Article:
Wait to do anything big until you’ve had a chance to observe your garden for a few months – ideally a year. Walk it and watch out your windows to see how the light shifts over the seasons. You’ll also be able to identify any nearby eyesores or views you want to frame. Keep an eye out for down-spouts and any areas where water pools.
Work with your local extension agency to get a soil test. That’ll let you know if your soil is generally acid or limey. In Chattanooga, undisturbed soils are usually acidic – while disturbed urban soils tend to be more basic. The ph (level of acid or base) will affect which plant species thrive in your garden. The species shown in this plan tend to prefer slightly more acidic soils, typical of the Chattanooga area, but will still grow in somewhat basic conditions. In the Chattanooga area, pine needles or composted leaf mulch are the best mulches – slowly breaking down into the soil. You can also use a crushed gravel mulch, but be aware that limestone-derived gravels can make the soil more basic.
Start with larger investment projects that will have a big impact. Plant trees and shrubs to get them growing and established. The hedgerow along the back property lines and street trees/hedge out front are an excellent place to get started. They’ll also be easy to maintain and get established. A second phase would be to add the shrubs along the foundations, as well as the gravel terrace and paths wrapping the house. Finally, get rid of that front lawn and let the perennials go free!
This list is inclusive of only the native plants in this specific native garden design. The list is meant to provide a basic preview of the beautiful and diverse plants featured in this design and serve as a reference tool when selecting plants at a nursery. (The list can be printed in two columns using landscape mode in your print settings.) More thorough information about each of these native plants can be found online at the Audubon, Lady Bird Johnson Wildflower Center and United States Department of Agriculture websites, all of which provide a wealth of native plant information including comprehensive North American native plant databases.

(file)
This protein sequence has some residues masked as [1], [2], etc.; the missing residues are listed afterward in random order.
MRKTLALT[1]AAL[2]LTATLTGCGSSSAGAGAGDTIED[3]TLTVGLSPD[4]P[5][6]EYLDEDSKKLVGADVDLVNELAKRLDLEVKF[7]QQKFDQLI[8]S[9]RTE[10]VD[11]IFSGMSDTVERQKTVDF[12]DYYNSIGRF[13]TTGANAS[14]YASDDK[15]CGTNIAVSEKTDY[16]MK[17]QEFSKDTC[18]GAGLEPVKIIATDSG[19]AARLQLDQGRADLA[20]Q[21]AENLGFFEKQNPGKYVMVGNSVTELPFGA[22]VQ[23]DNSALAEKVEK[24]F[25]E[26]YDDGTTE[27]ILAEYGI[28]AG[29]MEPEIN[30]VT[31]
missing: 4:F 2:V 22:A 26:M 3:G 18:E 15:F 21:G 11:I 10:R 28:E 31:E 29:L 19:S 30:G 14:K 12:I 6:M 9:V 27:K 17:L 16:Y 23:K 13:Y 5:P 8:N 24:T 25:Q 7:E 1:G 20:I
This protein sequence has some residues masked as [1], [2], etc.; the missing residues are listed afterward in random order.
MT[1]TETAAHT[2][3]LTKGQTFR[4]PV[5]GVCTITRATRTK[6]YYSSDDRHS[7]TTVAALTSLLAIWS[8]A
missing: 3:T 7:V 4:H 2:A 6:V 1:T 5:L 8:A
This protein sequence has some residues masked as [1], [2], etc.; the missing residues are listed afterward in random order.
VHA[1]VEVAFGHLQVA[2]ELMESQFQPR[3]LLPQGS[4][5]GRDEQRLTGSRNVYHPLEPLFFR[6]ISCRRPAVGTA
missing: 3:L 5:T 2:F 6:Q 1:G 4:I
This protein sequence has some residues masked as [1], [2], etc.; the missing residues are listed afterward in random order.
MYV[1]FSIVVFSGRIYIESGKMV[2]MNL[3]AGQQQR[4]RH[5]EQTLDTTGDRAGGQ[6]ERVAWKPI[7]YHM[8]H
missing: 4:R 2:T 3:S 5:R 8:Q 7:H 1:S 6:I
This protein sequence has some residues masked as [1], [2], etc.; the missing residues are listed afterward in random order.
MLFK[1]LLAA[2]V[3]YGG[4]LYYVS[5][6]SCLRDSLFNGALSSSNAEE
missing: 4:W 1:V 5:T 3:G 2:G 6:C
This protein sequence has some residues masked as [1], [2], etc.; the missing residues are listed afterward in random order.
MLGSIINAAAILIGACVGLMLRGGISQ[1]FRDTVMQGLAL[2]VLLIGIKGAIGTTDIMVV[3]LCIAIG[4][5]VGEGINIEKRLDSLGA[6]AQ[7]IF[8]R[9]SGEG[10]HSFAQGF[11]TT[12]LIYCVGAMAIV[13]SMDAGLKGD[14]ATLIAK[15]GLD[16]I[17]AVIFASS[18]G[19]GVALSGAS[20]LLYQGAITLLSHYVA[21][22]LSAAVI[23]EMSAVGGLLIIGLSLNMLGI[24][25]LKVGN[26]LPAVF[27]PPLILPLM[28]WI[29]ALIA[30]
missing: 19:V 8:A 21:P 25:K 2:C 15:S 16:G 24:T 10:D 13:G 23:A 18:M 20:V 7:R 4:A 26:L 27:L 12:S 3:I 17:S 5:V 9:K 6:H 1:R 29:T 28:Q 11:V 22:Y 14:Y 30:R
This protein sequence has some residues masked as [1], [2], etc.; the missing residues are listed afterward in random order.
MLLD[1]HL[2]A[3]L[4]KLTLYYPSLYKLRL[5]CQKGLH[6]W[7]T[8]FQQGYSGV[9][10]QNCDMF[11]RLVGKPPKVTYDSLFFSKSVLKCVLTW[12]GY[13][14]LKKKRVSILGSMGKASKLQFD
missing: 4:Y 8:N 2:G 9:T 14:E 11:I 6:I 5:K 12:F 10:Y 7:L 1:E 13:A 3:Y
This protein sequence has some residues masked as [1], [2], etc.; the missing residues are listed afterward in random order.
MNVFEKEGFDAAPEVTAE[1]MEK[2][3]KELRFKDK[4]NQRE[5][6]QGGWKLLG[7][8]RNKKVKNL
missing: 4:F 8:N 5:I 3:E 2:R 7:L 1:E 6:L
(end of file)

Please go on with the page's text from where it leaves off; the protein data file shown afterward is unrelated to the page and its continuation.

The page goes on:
American Beautyberry(Callicarpa americana)
American Elderberry(Sambucus canadensis)
Aromatic Sumac(Rhus aromatica)
Big Bluestem Grass(Andropogon gerardii)
Blue Mistflower(Conoclinium coelestinum)
Blue Ridge Blueberry(Vaccinium pallidum)
Carolina Allspice(Calycanthus floridus)
Carolina Silverbell(Halesia carolina)
Dwarf Fothergilla(Fothergilla gardenii)
False Aster(Boltonia asteroides)
False Wild Indigo(Baptisia australis)
Garden Phlox(Phlox paniculata)
Golden Groundsel(Packera aurea)
Marginal Wood Fern(Dryopteris marginalis)
Mountain Azalea(Rhododendron canescen)
Mountain Mint(Pycnanthemum virginianum)
Prairie Dock(Silphium terebinthinaceum)
Purple Lovegrass(Eragrostis spectabilis)
Purple-flowering Raspberry(Rubus odoratus)
Rattlesnake Master(Eryngium yuccifolium)
Showy Goldenrod(Solidago speciosa)
About the Designer
Caleb Melchior is a landscape architect and planting designer based in the southeastern United States. He’s currently working with Coastal Vista Design on Sanibel Island in southwest Florida. Caleb has a Masters of Landscape Architecture from Kansas State University, along with extensive experience designing fine gardens and country estates. His work is frequently published in national gardening and design publications, including Land8, Horticulture and The American Gardener. You can follow Caleb on his blog (calebmelchior.com/journal) or on Instagram @the_curious_gardener.
Caleb Melchior creates gardens rooted in a deep knowledge of regional plant communities and ecosystems. His goal is to design planting that’s delightful and surprising, but thrives within the constraints of the site. He aims to provoke a deeper appreciation and enjoyment of the natural world.
About Wild Ones
Wild Ones is a non-profit organization that promotes environmentally sound landscaping practices to preserve biodiversity through the preservation, restoration and establishment of native plant communities.
Some of the ways Wild Ones strives to accomplish our mission is by providing educational resources and online learning opportunities with respected experts like Wild Ones Honorary Directors Doug Tallamy, Neil Diboll and Heather Holm, publishing an award-winning journal and awarding Lorrie Otto Seeds for Education Program grants to engage youth in caring for native gardens.
Wild Ones does not receive funding from the government. We must depend on membership fees, donations and gifts from individuals like you to carry out our mission of healing the earth, one yard at a time.